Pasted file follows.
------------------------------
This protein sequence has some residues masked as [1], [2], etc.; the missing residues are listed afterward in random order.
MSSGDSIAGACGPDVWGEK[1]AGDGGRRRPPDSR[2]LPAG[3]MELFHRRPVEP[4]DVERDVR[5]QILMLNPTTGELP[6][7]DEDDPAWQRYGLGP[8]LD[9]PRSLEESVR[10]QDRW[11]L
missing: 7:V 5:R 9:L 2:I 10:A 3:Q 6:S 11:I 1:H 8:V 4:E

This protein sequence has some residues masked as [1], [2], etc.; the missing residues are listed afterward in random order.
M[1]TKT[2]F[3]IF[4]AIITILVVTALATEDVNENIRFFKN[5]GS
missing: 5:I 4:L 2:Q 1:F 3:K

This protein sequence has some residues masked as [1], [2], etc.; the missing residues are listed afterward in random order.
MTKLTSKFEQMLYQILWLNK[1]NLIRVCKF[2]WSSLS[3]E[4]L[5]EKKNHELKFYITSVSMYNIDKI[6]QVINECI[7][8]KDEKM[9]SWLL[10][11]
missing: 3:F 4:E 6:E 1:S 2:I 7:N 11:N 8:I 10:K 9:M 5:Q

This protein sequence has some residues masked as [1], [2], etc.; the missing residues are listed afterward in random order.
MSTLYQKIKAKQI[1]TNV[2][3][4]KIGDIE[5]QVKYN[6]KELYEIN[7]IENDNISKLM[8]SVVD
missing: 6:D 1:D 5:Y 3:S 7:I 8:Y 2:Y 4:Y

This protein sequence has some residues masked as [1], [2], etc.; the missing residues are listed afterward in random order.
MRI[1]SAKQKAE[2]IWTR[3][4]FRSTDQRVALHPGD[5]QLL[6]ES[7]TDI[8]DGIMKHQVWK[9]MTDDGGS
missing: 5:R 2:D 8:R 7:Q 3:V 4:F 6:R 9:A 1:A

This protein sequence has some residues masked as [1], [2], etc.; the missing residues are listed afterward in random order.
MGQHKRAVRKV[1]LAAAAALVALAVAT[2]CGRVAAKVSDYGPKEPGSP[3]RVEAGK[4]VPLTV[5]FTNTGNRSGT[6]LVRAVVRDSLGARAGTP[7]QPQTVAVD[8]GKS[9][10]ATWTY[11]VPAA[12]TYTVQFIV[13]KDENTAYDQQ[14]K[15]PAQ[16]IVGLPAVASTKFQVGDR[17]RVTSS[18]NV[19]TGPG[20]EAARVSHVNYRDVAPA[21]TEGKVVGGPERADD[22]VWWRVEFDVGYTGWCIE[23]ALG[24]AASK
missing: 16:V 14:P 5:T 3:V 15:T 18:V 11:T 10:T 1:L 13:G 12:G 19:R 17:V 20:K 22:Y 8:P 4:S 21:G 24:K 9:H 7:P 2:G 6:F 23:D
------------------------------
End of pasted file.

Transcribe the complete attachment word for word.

This protein sequence has some residues masked as [1], [2], etc.; the missing residues are listed afterward in random order.
MSSGDSIAGACGPDVWGEK[1]AGDGGRRRPPDSR[2]LPAG[3]MELFHRRPVEP[4]DVERDVR[5]QILMLNPTTGELP[6][7]DEDDPAWQRYGLGP[8]LD[9]PRSLEESVR[10]QDRW[11]L
missing: 7:V 5:R 9:L 2:I 10:A 3:Q 6:S 11:I 1:H 8:V 4:E

This protein sequence has some residues masked as [1], [2], etc.; the missing residues are listed afterward in random order.
M[1]TKT[2]F[3]IF[4]AIITILVVTALATEDVNENIRFFKN[5]GS
missing: 5:I 4:L 2:Q 1:F 3:K

This protein sequence has some residues masked as [1], [2], etc.; the missing residues are listed afterward in random order.
MTKLTSKFEQMLYQILWLNK[1]NLIRVCKF[2]WSSLS[3]E[4]L[5]EKKNHELKFYITSVSMYNIDKI[6]QVINECI[7][8]KDEKM[9]SWLL[10][11]
missing: 3:F 4:E 6:E 1:S 2:I 7:N 11:N 8:I 10:K 9:M 5:Q

This protein sequence has some residues masked as [1], [2], etc.; the missing residues are listed afterward in random order.
MSTLYQKIKAKQI[1]TNV[2][3][4]KIGDIE[5]QVKYN[6]KELYEIN[7]IENDNISKLM[8]SVVD
missing: 6:D 1:D 5:Y 3:S 7:I 8:Y 2:Y 4:Y

This protein sequence has some residues masked as [1], [2], etc.; the missing residues are listed afterward in random order.
MRI[1]SAKQKAE[2]IWTR[3][4]FRSTDQRVALHPGD[5]QLL[6]ES[7]TDI[8]DGIMKHQVWK[9]MTDDGGS
missing: 5:R 2:D 8:R 7:Q 3:V 4:F 6:R 9:A 1:A

This protein sequence has some residues masked as [1], [2], etc.; the missing residues are listed afterward in random order.
MGQHKRAVRKV[1]LAAAAALVALAVAT[2]CGRVAAKVSDYGPKEPGSP[3]RVEAGK[4]VPLTV[5]FTNTGNRSGT[6]LVRAVVRDSLGARAGTP[7]QPQTVAVD[8]GKS[9][10]ATWTY[11]VPAA[12]TYTVQFIV[13]KDENTAYDQQ[14]K[15]PAQ[16]IVGLPAVASTKFQVGDR[17]RVTSS[18]NV[19]TGPG[20]EAARVSHVNYRDVAPA[21]TEGKVVGGPERADD[22]VWWRVEFDVGYTGWCIE[23]ALG[24]AASK
missing: 16:V 14:P 5:T 3:V 15:T 18:V 11:T 10:T 1:L 13:G 12:G 19:R 17:V 20:K 22:Y 8:P 4:S 21:G 24:K 9:H 7:P 2:G 6:F 23:D